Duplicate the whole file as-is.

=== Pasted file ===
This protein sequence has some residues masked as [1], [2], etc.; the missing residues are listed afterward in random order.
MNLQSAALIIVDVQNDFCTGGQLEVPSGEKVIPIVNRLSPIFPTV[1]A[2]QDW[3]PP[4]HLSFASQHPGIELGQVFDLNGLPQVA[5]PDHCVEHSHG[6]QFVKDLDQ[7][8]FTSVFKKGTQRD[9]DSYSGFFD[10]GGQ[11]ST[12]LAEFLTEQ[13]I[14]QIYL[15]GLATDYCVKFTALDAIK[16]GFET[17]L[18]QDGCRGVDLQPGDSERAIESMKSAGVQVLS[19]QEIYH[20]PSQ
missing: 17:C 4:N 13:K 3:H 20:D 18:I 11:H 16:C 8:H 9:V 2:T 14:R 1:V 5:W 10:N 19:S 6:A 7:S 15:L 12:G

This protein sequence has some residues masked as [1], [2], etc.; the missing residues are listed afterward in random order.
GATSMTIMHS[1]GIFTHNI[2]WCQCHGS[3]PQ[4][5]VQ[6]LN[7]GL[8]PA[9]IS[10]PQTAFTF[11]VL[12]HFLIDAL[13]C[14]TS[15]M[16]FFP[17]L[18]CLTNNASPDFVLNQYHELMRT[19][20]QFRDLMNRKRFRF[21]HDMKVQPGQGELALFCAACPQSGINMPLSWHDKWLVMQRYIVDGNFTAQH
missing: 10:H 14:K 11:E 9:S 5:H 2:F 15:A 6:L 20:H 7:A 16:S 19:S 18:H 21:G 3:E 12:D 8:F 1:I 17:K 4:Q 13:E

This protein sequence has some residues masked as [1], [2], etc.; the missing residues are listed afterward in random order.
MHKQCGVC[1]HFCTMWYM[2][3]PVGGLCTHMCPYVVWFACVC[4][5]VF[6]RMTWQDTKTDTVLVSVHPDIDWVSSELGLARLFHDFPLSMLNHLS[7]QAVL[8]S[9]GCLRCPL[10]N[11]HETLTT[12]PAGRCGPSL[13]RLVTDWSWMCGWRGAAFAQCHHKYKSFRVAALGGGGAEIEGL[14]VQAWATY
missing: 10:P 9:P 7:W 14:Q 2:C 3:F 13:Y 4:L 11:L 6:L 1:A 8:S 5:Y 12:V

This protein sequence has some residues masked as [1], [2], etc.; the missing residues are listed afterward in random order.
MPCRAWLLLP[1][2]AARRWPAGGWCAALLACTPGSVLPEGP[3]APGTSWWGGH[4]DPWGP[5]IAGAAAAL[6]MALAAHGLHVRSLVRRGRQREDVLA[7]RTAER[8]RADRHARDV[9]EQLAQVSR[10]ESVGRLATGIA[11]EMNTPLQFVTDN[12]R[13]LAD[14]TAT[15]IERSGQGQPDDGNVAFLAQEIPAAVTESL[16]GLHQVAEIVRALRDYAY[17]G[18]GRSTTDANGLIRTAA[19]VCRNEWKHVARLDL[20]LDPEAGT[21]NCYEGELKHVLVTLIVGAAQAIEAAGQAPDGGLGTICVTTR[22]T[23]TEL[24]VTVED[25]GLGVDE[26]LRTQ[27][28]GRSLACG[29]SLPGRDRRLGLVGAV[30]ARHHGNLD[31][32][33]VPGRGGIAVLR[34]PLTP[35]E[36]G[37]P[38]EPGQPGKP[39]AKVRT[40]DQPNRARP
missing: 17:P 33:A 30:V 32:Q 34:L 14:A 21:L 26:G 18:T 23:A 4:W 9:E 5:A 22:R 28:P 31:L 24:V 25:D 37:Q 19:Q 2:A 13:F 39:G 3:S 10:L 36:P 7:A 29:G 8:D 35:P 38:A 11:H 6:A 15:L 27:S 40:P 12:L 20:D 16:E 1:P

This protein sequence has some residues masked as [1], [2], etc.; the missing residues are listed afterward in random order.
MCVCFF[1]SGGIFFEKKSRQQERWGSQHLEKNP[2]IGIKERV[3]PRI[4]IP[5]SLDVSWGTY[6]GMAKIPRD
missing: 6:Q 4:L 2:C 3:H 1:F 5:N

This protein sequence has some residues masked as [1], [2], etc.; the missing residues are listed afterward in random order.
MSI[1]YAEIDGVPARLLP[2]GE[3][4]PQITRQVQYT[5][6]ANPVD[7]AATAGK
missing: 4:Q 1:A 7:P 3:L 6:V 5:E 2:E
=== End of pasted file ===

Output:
This protein sequence has some residues masked as [1], [2], etc.; the missing residues are listed afterward in random order.
MNLQSAALIIVDVQNDFCTGGQLEVPSGEKVIPIVNRLSPIFPTV[1]A[2]QDW[3]PP[4]HLSFASQHPGIELGQVFDLNGLPQVA[5]PDHCVEHSHG[6]QFVKDLDQ[7][8]FTSVFKKGTQRD[9]DSYSGFFD[10]GGQ[11]ST[12]LAEFLTEQ[13]I[14]QIYL[15]GLATDYCVKFTALDAIK[16]GFET[17]L[18]QDGCRGVDLQPGDSERAIESMKSAGVQVLS[19]QEIYH[20]PSQ
missing: 17:C 4:N 13:K 3:H 20:D 18:I 11:H 16:C 8:H 9:V 2:T 14:R 1:V 5:W 10:N 19:S 6:A 7:S 15:L 12:G

This protein sequence has some residues masked as [1], [2], etc.; the missing residues are listed afterward in random order.
GATSMTIMHS[1]GIFTHNI[2]WCQCHGS[3]PQ[4][5]VQ[6]LN[7]GL[8]PA[9]IS[10]PQTAFTF[11]VL[12]HFLIDAL[13]C[14]TS[15]M[16]FFP[17]L[18]CLTNNASPDFVLNQYHELMRT[19][20]QFRDLMNRKRFRF[21]HDMKVQPGQGELALFCAACPQSGINMPLSWHDKWLVMQRYIVDGNFTAQH
missing: 10:H 14:K 11:E 9:S 5:H 2:F 15:A 6:L 20:H 7:A 16:S 19:S 18:H 21:G 3:E 12:D 8:F 1:I 17:K 4:Q 13:E

This protein sequence has some residues masked as [1], [2], etc.; the missing residues are listed afterward in random order.
MHKQCGVC[1]HFCTMWYM[2][3]PVGGLCTHMCPYVVWFACVC[4][5]VF[6]RMTWQDTKTDTVLVSVHPDIDWVSSELGLARLFHDFPLSMLNHLS[7]QAVL[8]S[9]GCLRCPL[10]N[11]HETLTT[12]PAGRCGPSL[13]RLVTDWSWMCGWRGAAFAQCHHKYKSFRVAALGGGGAEIEGL[14]VQAWATY
missing: 10:P 9:P 7:W 14:Q 2:C 3:F 13:Y 4:L 11:L 6:L 1:A 8:S 5:Y 12:V

This protein sequence has some residues masked as [1], [2], etc.; the missing residues are listed afterward in random order.
MPCRAWLLLP[1][2]AARRWPAGGWCAALLACTPGSVLPEGP[3]APGTSWWGGH[4]DPWGP[5]IAGAAAAL[6]MALAAHGLHVRSLVRRGRQREDVLA[7]RTAER[8]RADRHARDV[9]EQLAQVSR[10]ESVGRLATGIA[11]EMNTPLQFVTDN[12]R[13]LAD[14]TAT[15]IERSGQGQPDDGNVAFLAQEIPAAVTESL[16]GLHQVAEIVRALRDYAY[17]G[18]GRSTTDANGLIRTAA[19]VCRNEWKHVARLDL[20]LDPEAGT[21]NCYEGELKHVLVTLIVGAAQAIEAAGQAPDGGLGTICVTTR[22]T[23]TEL[24]VTVED[25]GLGVDE[26]LRTQ[27][28]GRSLACG[29]SLPGRDRRLGLVGAV[30]ARHHGNLD[31][32][33]VPGRGGIAVLR[34]PLTP[35]E[36]G[37]P[38]EPGQPGKP[39]AKVRT[40]DQPNRARP
missing: 17:P 33:A 30:V 32:Q 34:L 14:A 21:L 26:G 18:T 23:A 4:W 9:E 5:A 22:R 28:P 31:L 24:V 25:D 37:Q 19:Q 2:A 13:F 39:G 3:S 10:L 36:P 7:A 29:G 8:D 35:P 38:A 11:H 6:A 15:L 27:S 40:P 12:L 20:D 16:E 1:P

This protein sequence has some residues masked as [1], [2], etc.; the missing residues are listed afterward in random order.
MCVCFF[1]SGGIFFEKKSRQQERWGSQHLEKNP[2]IGIKERV[3]PRI[4]IP[5]SLDVSWGTY[6]GMAKIPRD
missing: 6:Q 4:L 2:C 3:H 1:F 5:N

This protein sequence has some residues masked as [1], [2], etc.; the missing residues are listed afterward in random order.
MSI[1]YAEIDGVPARLLP[2]GE[3][4]PQITRQVQYT[5][6]ANPVD[7]AATAGK
missing: 4:Q 1:A 7:P 3:L 6:V 5:E 2:E